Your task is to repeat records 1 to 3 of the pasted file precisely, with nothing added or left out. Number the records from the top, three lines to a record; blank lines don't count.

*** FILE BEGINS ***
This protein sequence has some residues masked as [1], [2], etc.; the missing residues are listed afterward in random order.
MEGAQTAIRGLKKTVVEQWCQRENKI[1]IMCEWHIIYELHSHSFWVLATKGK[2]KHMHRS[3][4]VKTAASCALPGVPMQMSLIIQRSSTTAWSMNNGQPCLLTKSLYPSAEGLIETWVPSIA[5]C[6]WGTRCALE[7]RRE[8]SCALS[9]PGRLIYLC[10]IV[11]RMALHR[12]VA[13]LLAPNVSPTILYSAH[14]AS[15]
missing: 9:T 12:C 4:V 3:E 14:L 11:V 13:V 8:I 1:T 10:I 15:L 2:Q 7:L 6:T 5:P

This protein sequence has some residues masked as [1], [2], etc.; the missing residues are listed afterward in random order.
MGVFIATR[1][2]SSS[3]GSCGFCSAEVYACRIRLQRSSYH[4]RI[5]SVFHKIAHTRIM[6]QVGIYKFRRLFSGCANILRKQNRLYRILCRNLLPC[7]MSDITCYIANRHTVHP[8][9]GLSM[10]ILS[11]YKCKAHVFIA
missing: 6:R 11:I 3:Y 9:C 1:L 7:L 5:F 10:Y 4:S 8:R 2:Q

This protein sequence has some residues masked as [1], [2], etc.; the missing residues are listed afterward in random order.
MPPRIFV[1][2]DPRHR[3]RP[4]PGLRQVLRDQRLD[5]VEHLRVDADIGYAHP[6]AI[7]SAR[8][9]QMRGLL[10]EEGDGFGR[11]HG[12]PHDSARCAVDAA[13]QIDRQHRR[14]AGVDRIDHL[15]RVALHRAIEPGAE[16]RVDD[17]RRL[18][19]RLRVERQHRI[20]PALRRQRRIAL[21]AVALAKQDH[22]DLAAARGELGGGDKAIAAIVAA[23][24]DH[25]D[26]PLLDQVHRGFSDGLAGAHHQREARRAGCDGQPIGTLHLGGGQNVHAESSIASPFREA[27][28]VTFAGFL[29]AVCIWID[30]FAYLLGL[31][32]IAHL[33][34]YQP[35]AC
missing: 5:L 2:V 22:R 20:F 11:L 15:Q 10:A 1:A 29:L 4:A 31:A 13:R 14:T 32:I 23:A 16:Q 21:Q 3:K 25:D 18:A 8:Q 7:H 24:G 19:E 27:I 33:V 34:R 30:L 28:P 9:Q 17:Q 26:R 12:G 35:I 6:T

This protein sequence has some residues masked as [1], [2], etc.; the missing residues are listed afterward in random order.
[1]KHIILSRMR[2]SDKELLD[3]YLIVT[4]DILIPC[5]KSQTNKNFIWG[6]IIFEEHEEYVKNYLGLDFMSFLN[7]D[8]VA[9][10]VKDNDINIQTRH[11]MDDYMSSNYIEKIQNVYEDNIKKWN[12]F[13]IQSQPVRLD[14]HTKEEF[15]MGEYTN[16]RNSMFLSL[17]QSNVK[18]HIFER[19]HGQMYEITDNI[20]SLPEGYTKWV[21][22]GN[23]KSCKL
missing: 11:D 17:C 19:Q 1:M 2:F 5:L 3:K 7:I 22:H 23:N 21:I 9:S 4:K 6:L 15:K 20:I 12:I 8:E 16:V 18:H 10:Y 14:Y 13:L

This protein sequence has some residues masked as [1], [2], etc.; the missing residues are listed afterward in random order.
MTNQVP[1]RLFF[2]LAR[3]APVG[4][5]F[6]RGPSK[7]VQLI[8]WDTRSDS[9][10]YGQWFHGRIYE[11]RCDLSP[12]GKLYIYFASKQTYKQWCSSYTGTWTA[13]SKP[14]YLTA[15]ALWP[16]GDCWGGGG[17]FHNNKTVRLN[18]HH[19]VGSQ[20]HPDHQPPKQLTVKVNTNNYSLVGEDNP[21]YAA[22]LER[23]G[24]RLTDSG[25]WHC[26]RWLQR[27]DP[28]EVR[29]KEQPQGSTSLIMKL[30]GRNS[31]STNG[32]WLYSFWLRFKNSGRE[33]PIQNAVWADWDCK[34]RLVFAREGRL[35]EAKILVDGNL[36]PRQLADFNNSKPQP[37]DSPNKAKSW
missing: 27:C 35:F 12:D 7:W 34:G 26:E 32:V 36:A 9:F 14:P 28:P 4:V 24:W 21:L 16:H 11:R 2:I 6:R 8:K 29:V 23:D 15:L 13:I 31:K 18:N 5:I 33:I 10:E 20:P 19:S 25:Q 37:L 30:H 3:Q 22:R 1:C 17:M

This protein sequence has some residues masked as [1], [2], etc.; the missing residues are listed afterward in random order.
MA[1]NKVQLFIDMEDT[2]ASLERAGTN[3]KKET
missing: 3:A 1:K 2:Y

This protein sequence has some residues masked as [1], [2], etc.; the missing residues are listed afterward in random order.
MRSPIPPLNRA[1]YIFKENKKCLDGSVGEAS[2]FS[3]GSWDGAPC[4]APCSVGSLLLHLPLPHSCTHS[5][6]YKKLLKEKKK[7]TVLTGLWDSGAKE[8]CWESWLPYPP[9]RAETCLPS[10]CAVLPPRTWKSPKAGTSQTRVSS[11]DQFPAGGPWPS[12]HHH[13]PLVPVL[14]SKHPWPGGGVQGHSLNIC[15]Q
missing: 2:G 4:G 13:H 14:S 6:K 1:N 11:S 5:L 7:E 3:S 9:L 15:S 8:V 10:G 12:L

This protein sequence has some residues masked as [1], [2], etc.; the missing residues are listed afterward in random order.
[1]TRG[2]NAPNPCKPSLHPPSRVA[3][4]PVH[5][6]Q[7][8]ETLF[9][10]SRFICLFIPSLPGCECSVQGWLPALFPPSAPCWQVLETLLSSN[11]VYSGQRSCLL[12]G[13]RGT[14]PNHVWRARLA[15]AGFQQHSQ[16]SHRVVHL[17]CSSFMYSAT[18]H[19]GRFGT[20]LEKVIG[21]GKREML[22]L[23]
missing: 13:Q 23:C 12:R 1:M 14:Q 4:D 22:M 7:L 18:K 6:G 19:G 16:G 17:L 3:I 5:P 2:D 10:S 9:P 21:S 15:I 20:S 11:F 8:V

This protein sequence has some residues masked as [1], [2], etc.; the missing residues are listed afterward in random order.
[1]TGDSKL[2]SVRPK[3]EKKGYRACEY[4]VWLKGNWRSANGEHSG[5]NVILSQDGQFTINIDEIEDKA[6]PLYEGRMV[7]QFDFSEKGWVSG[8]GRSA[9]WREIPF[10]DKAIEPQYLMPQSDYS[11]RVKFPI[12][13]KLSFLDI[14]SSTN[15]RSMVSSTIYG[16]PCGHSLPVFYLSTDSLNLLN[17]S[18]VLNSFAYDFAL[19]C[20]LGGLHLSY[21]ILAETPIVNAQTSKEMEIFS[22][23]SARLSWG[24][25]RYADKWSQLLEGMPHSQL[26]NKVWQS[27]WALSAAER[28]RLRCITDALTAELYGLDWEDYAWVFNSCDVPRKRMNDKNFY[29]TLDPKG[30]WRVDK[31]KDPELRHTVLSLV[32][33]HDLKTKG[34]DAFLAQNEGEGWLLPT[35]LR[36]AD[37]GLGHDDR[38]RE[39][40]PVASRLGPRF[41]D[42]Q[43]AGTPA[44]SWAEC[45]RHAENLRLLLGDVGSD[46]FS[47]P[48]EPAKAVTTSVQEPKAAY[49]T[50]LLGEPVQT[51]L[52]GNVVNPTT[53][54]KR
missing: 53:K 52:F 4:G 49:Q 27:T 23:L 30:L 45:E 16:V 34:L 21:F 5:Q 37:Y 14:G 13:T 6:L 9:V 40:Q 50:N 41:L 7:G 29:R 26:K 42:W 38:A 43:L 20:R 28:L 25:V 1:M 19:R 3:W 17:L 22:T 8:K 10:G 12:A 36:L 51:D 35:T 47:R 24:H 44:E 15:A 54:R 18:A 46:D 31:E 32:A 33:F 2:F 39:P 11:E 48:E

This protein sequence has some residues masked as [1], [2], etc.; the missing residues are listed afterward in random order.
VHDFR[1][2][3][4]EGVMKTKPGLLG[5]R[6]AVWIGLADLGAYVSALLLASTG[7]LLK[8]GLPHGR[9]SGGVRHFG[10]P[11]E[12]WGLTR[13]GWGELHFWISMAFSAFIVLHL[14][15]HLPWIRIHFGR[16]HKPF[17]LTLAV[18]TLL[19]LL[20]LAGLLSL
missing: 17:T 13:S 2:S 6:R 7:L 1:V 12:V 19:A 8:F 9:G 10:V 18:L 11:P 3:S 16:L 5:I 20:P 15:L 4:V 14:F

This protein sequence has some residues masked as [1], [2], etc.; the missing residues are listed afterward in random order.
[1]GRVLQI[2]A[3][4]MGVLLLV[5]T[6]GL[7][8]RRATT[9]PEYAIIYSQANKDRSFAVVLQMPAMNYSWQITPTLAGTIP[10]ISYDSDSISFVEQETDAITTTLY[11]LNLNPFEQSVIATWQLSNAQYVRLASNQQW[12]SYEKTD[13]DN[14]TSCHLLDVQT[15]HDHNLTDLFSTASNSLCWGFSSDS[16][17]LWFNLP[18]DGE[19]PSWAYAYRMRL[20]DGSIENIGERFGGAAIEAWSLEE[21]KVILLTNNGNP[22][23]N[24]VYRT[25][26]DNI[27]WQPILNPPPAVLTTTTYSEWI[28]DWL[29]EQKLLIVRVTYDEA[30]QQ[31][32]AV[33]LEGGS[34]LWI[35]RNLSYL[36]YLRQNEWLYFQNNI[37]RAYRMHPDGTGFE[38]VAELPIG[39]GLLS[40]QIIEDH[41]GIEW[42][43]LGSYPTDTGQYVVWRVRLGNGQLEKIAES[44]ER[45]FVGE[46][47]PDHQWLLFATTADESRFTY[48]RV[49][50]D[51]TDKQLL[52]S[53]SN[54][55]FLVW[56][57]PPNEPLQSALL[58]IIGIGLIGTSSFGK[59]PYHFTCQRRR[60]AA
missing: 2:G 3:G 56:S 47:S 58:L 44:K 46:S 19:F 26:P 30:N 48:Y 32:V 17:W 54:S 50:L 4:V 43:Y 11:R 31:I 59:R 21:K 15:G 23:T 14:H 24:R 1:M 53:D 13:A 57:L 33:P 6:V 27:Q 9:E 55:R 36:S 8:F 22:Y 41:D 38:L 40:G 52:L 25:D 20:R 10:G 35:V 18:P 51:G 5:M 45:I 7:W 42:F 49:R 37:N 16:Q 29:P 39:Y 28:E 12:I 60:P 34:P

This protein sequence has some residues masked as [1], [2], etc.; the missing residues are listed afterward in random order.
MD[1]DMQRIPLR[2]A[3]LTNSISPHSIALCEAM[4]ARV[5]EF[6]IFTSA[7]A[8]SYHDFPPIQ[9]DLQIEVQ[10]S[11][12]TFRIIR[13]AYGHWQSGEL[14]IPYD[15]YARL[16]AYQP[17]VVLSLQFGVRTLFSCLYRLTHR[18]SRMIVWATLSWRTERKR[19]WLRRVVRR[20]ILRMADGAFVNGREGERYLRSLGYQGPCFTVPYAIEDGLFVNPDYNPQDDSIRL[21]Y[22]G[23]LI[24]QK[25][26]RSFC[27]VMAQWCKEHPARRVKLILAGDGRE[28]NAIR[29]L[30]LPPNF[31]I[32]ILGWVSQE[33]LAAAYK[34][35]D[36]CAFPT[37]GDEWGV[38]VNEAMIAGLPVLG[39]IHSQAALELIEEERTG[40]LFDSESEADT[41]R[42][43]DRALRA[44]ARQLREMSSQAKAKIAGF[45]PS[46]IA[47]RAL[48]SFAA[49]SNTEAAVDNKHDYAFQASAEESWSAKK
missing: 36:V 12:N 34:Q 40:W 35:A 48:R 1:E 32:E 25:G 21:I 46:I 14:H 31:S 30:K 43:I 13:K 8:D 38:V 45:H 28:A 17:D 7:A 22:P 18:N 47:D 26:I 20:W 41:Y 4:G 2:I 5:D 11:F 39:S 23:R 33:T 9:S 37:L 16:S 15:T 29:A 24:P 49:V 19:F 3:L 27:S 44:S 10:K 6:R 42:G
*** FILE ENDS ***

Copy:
This protein sequence has some residues masked as [1], [2], etc.; the missing residues are listed afterward in random order.
MEGAQTAIRGLKKTVVEQWCQRENKI[1]IMCEWHIIYELHSHSFWVLATKGK[2]KHMHRS[3][4]VKTAASCALPGVPMQMSLIIQRSSTTAWSMNNGQPCLLTKSLYPSAEGLIETWVPSIA[5]C[6]WGTRCALE[7]RRE[8]SCALS[9]PGRLIYLC[10]IV[11]RMALHR[12]VA[13]LLAPNVSPTILYSAH[14]AS[15]
missing: 9:T 12:C 4:V 3:E 14:L 11:V 13:V 8:I 1:T 10:I 15:L 2:Q 7:L 6:T 5:P

This protein sequence has some residues masked as [1], [2], etc.; the missing residues are listed afterward in random order.
MGVFIATR[1][2]SSS[3]GSCGFCSAEVYACRIRLQRSSYH[4]RI[5]SVFHKIAHTRIM[6]QVGIYKFRRLFSGCANILRKQNRLYRILCRNLLPC[7]MSDITCYIANRHTVHP[8][9]GLSM[10]ILS[11]YKCKAHVFIA
missing: 6:R 11:I 3:Y 9:C 1:L 7:L 5:F 10:Y 4:S 8:R 2:Q

This protein sequence has some residues masked as [1], [2], etc.; the missing residues are listed afterward in random order.
MPPRIFV[1][2]DPRHR[3]RP[4]PGLRQVLRDQRLD[5]VEHLRVDADIGYAHP[6]AI[7]SAR[8][9]QMRGLL[10]EEGDGFGR[11]HG[12]PHDSARCAVDAA[13]QIDRQHRR[14]AGVDRIDHL[15]RVALHRAIEPGAE[16]RVDD[17]RRL[18][19]RLRVERQHRI[20]PALRRQRRIAL[21]AVALAKQDH[22]DLAAARGELGGGDKAIAAIVAA[23][24]DH[25]D[26]PLLDQVHRGFSDGLAGAHHQREARRAGCDGQPIGTLHLGGGQNVHAESSIASPFREA[27][28]VTFAGFL[29]AVCIWID[30]FAYLLGL[31][32]IAHL[33][34]YQP[35]AC
missing: 5:L 2:V 22:R 20:F 11:L 15:Q 10:A 1:A 29:L 4:A 31:A 13:R 14:T 32:I 23:A 16:Q 21:Q 3:K 25:D 18:A 8:Q 7:H 24:G 19:E 27:I 33:V 34:R 30:L 28:P 9:Q 17:Q 26:R 12:G 35:I 6:T